No recent story has generated more hate mail than my recent investigation of hotels that don't change their sheets between guests.
I use the term "investigation" lightly, since the topic was so well-covered by my colleagues that I simply reviewed some of the previous articles, told a few of your stories, and added my two cents -- which is that a vast majority of hotel always change their sheets.
That didn't go over very well with some of my readers.
"You apparently fancy yourself a crusading journalist à la Woodward and Bernstein," scolded one hotel executive. "In fact, you're at the vanguard of your own self-styled movement of coach-potato journalism."
The executive went on to say that the sheet-changing story was nothing more than a myth, and berated me for not including any examples.
"I have worked in the lodging industry for 35 years and have never -- repeat, never -- heard of hotel, whether a budget or luxury establishment, that didn't change it sheets between guest stayovers."
I'm not going to embarrass this executive by naming him in my story, because it turns out, he's wrong. But he makes a valid point. Why didn't I include any real stories from hotel guests? And why not let someone from the industry address this issue?
Well, I did. In the online version, I linked back to a story on my site in which a woman complains about unchanged sheets on her bed.
But it happened at a budget motel, where, as I say in the story, these things are thought to take place from time to time.
So was that just a single incident that made for and interesting story? Hardly.
Carolyn Golaszewski, a flight attendant for a major airline, wrote to me after the story appeared to say the dirty-sheets problem was widespread.
"Over my career, I've stayed in many a room that were not clean," she told me. "Sometimes our layovers are less than nine hours so there's no time to mess a room up. It's still disgusting that I may be sleeping in a bed not made over. So to make sure it's cleaned correctly, I strip the bed I've slept in. I know it doesn't help me but at least the next guest hopefully gets clean sheets."
Michael Lynch, another hotel executive with more than three decades of experience, said the dirty sheets are likely just housekeeping errors, and aren't done intentionally. And they can happen anywhere, "no matter what type of bedding or hotel."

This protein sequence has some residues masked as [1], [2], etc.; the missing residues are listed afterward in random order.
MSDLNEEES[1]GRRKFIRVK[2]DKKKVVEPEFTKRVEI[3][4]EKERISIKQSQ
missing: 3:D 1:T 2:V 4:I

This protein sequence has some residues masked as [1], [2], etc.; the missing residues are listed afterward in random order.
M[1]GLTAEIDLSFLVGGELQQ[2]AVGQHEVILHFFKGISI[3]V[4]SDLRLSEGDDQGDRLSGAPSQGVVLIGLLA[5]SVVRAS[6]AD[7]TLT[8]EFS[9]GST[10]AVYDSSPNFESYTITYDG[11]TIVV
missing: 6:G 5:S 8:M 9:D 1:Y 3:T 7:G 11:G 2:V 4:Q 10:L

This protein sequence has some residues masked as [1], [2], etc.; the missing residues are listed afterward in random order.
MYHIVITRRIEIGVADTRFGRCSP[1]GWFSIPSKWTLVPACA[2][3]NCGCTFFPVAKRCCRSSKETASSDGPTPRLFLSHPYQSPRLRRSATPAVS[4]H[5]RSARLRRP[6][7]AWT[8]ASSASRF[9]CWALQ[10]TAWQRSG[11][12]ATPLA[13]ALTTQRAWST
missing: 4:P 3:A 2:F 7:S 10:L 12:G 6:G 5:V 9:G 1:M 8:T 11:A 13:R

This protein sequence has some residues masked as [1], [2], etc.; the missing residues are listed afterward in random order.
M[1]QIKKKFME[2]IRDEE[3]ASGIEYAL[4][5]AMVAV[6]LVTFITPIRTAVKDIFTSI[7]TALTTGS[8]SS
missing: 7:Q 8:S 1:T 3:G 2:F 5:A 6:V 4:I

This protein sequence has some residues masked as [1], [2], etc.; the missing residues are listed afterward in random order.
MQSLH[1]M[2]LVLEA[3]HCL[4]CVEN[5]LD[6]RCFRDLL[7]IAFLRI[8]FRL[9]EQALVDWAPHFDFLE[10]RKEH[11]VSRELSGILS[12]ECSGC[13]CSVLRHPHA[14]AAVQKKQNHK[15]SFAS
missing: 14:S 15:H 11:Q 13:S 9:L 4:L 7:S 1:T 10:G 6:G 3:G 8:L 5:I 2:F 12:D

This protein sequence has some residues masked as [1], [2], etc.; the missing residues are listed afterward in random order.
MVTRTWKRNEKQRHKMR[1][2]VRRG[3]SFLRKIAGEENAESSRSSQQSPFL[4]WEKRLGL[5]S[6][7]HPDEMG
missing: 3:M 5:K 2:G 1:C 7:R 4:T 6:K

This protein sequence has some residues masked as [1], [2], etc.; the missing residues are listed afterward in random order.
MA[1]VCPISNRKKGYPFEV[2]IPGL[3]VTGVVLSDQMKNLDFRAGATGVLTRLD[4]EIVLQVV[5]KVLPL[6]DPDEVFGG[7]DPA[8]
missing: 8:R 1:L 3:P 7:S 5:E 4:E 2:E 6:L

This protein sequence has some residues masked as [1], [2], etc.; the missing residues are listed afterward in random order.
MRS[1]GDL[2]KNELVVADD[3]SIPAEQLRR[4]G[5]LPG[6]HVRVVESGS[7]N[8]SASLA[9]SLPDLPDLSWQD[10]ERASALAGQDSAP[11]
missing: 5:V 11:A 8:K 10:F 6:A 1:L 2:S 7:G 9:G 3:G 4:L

"It is, and always will be, buyer beware," he added. "No industry can provide a 100 percent guaranteed clean product to its customer base. This is true from apple orchards to zebra ranchers."
How about an example? I'm working on a changed-sheet case right now that is so disgusting, I can't bring myself to publish all of the details. (Warning: If you are easily offended, stop reading now.) It comes to me by way of reader MA Schulman, who was a recent guest at a full-service hotel in Daytona Beach, Fla.
"I arrived close to midnight, and after unpacking, getting everything ready, I pulled back the sheet on the bed and there was a brown substance resembling human feces down the middle of the sheet," he says.
In fact, it was human feces.
"I called the front desk and explained this, whoever answered said they would send someone up to take care of the problem. A few minutes later, a maintenance person showed up, dropped sheets, and left. I asked but they refused to change them," he added.
Folks, it doesn't get any worse than that.
I sent the angry hotel executive this letter and the links to my previous story, along with a polite explanation that essentially said I didn't harbor any fantasies about being the next Woodward or Bernstein. (Actually, I don't "fancy" myself as anything more than someone who helps consumers, but that's beside the point.)
His reply was far more polite.
"I understand that we in the hospitality industry sometimes fall short of the mark," he admitted. "However, it is helpful to remember that every day, tens of thousands of rooms in this country are cleaned by people who are proud of their work and graciously hospitable to their guests."
Also, he said housekeepers worked long hours at low pay, yet still managed to bring a lot of "care and enthusiasm" to the job.
But my conclusion is the same: While an overwhelming number of hotel beds are changed between guests, there's always a chance your sheets will be recycled -- or worse.
Christopher Elliott is the author of the upcoming book "Scammed: How to Save Your Money and Find Better Service in a World of Schemes, Swindles, and Shady Deals" (Wiley). He's also the ombudsman for National Geographic Traveler magazine and the co-founder of the Consumer Travel Alliance, a nonprofit organization that advocates for travelers. You can read more travel tips on his blog, elliott.org. E-mail him at firstname.lastname@example.org.